Critical Thinking and Cultural Truth
The Tension Between Craft Community and Cultural Change
As we live in a world filled with values, there are problems; namely, as Jean-Paul Sartre famously alluded, "Hell is other people"; this is the crux of the challenge that the craft community still faces.
How do we define our values in a modern world saturated with brands, products, and new technologies that are changing the fabric of existence?
How do we communicate our values while also accepting the world as it is?
Redefining Craft seeks to identify and communicate the values at the heart of craft practice and stay true to these core values while also making it possible to interact with and learn from others with divergent aesthetics.
While most craft-focused online content centers around a practitioner's work, Redefining Craft is centered on the manifestation of values through people and their projects.
In 2004, I launched Redefining Craft as a blog to document the divergent aesthetics at art, craft, and design's hybrid intersections. Redefining Craft covered a lot of ground in its early years of publication which ended around 2009. And since that time, the diversity of voices within the field has grown exponentially. I'm thrilled that through the efforts of others, we now have a platform for a variety of diverse voices to be heard.
But, despite these positive changes and growth, some complex questions remain-- How far can we extend our sense of shoulds, musts, and oughts into the world with divergent values?
And, to what extent can we expect that others will understand (or even care about) what it is that we value? Likewise, to what extent do we know (or care about) what other people love?
How do we address the disconnect between our values and the values of different communities in art and design?
These are essential questions. The answers require reflexivity-- awareness of our feelings and values as they relate to others and our communities; this is at the core of the craft community's growth as a community of practice.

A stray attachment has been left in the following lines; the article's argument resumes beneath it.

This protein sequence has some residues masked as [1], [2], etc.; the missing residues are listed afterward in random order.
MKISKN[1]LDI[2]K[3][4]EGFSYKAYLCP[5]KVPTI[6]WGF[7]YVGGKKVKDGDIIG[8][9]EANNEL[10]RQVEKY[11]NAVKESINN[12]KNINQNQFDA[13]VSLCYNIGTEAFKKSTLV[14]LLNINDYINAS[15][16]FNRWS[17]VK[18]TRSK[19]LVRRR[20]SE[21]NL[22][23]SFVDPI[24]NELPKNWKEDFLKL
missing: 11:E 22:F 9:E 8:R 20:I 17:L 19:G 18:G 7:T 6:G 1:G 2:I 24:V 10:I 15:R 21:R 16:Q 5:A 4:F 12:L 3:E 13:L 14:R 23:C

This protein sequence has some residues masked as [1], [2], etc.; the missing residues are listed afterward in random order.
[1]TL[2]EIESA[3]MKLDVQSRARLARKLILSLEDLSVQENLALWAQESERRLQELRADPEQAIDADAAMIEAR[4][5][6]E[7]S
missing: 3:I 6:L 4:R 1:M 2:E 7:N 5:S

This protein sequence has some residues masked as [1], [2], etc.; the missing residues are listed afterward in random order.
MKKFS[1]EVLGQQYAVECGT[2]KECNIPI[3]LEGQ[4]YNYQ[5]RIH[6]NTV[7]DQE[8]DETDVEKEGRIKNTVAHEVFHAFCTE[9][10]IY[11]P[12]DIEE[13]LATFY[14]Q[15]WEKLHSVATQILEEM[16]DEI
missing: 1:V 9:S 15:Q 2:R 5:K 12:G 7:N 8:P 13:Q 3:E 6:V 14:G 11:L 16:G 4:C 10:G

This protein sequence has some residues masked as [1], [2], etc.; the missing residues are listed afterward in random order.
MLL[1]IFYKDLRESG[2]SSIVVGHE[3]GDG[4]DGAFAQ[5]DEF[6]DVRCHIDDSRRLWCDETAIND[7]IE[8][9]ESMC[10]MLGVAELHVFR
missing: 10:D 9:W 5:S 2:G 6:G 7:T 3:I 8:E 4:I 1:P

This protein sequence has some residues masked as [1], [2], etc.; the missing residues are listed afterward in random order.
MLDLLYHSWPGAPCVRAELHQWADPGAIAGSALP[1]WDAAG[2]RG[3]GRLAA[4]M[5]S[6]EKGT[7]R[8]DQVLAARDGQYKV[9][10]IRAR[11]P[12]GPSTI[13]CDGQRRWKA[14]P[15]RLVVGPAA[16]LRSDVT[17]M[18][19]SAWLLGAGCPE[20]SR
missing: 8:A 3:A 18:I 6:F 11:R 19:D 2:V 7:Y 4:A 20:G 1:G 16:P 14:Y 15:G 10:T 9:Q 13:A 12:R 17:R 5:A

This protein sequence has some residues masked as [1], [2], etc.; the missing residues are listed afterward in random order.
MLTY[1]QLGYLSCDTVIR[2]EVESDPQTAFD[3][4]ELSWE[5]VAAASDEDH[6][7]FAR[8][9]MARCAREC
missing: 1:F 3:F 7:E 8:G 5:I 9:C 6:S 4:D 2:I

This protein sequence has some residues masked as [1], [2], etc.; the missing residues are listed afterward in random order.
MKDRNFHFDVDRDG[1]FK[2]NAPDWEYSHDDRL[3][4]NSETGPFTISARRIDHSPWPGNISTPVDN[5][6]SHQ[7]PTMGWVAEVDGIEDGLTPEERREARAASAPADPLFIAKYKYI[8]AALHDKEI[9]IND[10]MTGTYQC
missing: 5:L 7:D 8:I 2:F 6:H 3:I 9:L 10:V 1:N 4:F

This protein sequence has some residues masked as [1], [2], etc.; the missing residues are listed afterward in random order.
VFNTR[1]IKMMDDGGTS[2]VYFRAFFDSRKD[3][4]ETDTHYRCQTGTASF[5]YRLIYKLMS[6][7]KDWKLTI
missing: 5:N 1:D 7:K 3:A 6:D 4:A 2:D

In recent years, the craft field has done an exceptional job of working beyond the monologue and the binary. But, the organizations that represent us seem to be reluctant to take charge of the language used to define the various craft communities of practice.
Perhaps, it is a matter of not knowing how to proceed with all this diversity and change in the world. Perhaps, this response is due to a steadfast marriage to a tradition. Maybe the fear derives from the knowledge of the diversity of definitions (and identities) outside the community that seeks to change it.
So, who is the organization that claims to represent the needs of a well-defined craft community?
I ask this question because it is the responsibility of the core leadership of the community to grapple with the question: is it more critical for craft to cling to historical contexts of craft or to be more intentional with how we define ourselves?
Cultural change is a complex problem. It is a problem of consistency versus inconsistency and rigid versus malleable values. Furthermore, it is a problem that requires attention, focus, hard work, and thought leadership.
As I have mentioned above, craft is a cultural and historical tradition based upon the pursuit of values. As a national and international community, we need to confront something that seems irreconcilable-- the struggle of divergent cultures and a clash of values.
This clash is a situation in which conflicting parties attempt to force the other to accept one's position, contrary to the wishes of the other. Over the past few decades, this has become a significant issue, and it is something that we need to confront as a community to be consistent and grow.